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Bishop, Hazel (1906–1998)

Bishop, Hazel (1906–1998)

American chemist and cosmetics manufacturer. Born Hazel Gladys Bishop on August 17, 1906, in Hoboken, New Jersey; died on December 5, 1998; only daughter and one of two children of Henry (an entrepreneur and pioneer motion-picture exhibitor) and Mabel (Billington) Bishop; graduated from the Bergen School for Girls in Jersey City, New Jersey; B.A. from Barnard College, 1929; graduate study at Columbia University.

During the 1950s, any American woman who wore make-up probably owned at least one tube of Hazel Bishop "Lasting Lipstick." What she may not have known was that it took 309 experiments and two years of testing to produce the revolutionary product, most of it done in the home kitchen of a research chemist who had once dreamed of becoming a doctor.

Hazel Gladys Bishop, daughter of a New Jersey entrepreneur, completed a pre-med course at Barnard College in 1929 and was forced by the Depression to shift her graduate studies at Columbia University to the night-school program. Working days as a chemical technician in the New York State Psychiatric Hospital, in 1935 Bishop became the research assistant to Dr. A. Benson Cannon, a leading dermatologist. During World War II, she was a senior organic chemist for Standard Oil, where she concentrated on studies of aviation fuels which eventually led to the development of special gasoline for bomber planes. In 1945, she continued petroleum research with the Socony Vacuum Oil Company.

All the while, Bishop spent evenings at home developing and testing a formula for a "no-smear" lipstick. After years of perfecting the product, she introduced it at a Barnard College Club fashion show in 1949. The following year, she formed Hazel Bishop, Inc., to manufacture the lipstick and launch the product with an unprecedented $1,410,000 advertising campaign. Its success was overwhelming, with copycat "non-smear" products appearing almost daily. In August 1951, Consumer Reports published the results of a test on 31 lipsticks: "The claims of Hazel Bishop to indelibility are not without foundation. But of course no lipstick is permanent…. The fact is, nevertheless, that the new long-staying lipsticks do color the lips for a considerably longer time than the standard versions." Bishop remained president of the company until resigning in November 1951 over a dispute with majority stockholders. When a pending lawsuit was settled in 1954, the company had annual sales in excess of $10 million. However, as agreed in the settlement, Bishop sold her remaining stock and severed all connection with the firm.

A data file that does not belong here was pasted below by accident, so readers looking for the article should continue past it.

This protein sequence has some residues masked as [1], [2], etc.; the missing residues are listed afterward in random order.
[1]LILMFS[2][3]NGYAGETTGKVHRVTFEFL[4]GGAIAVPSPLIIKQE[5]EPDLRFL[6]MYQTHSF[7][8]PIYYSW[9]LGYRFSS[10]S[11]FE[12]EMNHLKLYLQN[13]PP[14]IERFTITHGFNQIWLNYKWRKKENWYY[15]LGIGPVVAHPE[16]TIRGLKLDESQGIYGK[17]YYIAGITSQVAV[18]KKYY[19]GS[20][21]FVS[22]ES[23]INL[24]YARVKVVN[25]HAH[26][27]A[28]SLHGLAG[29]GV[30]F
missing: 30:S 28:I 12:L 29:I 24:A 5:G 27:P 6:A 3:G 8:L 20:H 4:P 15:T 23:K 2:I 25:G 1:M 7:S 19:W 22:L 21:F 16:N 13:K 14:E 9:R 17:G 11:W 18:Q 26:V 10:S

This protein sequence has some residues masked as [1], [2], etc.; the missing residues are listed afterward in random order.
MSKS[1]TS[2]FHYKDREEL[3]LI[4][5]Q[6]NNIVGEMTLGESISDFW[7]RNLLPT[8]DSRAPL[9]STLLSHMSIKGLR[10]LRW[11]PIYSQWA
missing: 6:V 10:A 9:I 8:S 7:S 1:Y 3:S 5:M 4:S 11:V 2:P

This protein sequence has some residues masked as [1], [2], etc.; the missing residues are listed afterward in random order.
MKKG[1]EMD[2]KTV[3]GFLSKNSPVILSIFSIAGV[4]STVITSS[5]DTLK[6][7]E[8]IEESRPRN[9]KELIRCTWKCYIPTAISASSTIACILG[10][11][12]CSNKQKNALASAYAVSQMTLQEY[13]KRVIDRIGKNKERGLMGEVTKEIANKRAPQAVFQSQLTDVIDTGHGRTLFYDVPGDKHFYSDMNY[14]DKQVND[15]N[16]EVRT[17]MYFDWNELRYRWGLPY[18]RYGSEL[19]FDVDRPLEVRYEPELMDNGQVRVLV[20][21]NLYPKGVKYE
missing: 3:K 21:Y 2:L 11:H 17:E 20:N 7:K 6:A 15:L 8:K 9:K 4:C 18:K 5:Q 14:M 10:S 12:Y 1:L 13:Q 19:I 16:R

After a stint as a consultant to the National Association of Leather Glove Manufacturers, where she developed a cleaner for washing leather gloves, Bishop founded H.B. Laboratories to conduct research into consumer-oriented chemical products. This company produced another leather-cleaning product, in addition to a number of other personal-care and cosmetic items. Among several subsidiary companies formed to manufacture new products was Perfemme, Inc., which in 1957, introduced a solid perfume concentrate in lipstick size.

Bishop believed that women brought insight and first-hand knowledge to cosmetology that men could never match. Declaring her desire to make cosmetics "an integral part of a woman's total wardrobe rather than as a manifestation of vanity," she viewed cosmetics as serious business. During the 1950s, she was elected to the New York Academy of Sciences and named a fellow of the American Institute of Chemists and a member of the Society of Cosmetic Chemists. She was also a member of the Society of Women Engineers and of the national board of the Women's Medical College of Pennsylvania. In 1957, she received the first "Women of Courage" award of the Assembly of Brooklyn Jewish Women's Organizations, cited for "her courageous endeavors as a woman leader in industry, business and civic affairs."

Bishop's later career took her out of cosmetic research. In 1962, she became a registered agent for the brokerage firm of Bache and Company, had some success on Wall Street, and worked as a financial analyst. In 1978, she was appointed head of the cosmetics and marketing program at the Fashion Institute of Technology and was the first to occupy the Revlon chair at that institution.

Barbara Morgan , Melrose, Massachusetts

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